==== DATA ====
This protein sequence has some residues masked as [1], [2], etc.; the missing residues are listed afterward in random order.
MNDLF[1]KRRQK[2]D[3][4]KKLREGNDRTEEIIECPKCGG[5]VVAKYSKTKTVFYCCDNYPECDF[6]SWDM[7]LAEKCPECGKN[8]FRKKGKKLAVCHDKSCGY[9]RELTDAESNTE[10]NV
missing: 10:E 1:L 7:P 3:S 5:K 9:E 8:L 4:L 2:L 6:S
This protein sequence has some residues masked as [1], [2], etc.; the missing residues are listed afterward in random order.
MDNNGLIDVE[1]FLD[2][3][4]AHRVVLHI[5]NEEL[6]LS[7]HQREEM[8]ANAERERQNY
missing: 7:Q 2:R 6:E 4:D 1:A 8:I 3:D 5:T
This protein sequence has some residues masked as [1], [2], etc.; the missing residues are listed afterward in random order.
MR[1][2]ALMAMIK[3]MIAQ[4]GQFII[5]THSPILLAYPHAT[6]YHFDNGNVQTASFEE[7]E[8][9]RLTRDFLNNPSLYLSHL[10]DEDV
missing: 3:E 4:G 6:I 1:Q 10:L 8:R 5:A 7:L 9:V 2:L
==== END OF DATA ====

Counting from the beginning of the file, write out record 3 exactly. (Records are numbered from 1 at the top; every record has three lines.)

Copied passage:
This protein sequence has some residues masked as [1], [2], etc.; the missing residues are listed afterward in random order.
MR[1][2]ALMAMIK[3]MIAQ[4]GQFII[5]THSPILLAYPHAT[6]YHFDNGNVQTASFEE[7]E[8][9]RLTRDFLNNPSLYLSHL[10]DEDV
missing: 3:E 4:G 6:I 1:Q 10:L 8:R 5:A 7:L 9:V 2:L